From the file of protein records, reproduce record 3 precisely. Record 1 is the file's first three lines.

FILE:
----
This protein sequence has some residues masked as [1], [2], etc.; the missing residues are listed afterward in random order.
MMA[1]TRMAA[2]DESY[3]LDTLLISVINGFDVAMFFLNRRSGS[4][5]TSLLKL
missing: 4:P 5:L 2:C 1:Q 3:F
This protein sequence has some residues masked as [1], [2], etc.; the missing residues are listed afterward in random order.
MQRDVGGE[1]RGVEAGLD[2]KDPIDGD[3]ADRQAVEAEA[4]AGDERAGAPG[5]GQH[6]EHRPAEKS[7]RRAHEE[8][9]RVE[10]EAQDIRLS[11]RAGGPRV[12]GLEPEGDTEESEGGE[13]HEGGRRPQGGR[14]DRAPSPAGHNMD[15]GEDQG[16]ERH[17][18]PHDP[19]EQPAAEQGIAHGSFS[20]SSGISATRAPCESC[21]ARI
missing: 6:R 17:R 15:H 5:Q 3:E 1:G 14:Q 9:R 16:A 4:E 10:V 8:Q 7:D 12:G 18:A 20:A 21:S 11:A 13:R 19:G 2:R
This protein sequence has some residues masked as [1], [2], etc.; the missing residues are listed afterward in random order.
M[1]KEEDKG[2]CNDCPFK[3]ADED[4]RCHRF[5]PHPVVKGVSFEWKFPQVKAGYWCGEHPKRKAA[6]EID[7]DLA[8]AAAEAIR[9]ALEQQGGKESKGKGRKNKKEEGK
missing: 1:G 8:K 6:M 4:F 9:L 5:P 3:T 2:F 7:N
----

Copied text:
This protein sequence has some residues masked as [1], [2], etc.; the missing residues are listed afterward in random order.
M[1]KEEDKG[2]CNDCPFK[3]ADED[4]RCHRF[5]PHPVVKGVSFEWKFPQVKAGYWCGEHPKRKAA[6]EID[7]DLA[8]AAAEAIR[9]ALEQQGGKESKGKGRKNKKEEGK
missing: 1:G 8:K 6:M 4:F 9:L 5:P 3:T 2:F 7:N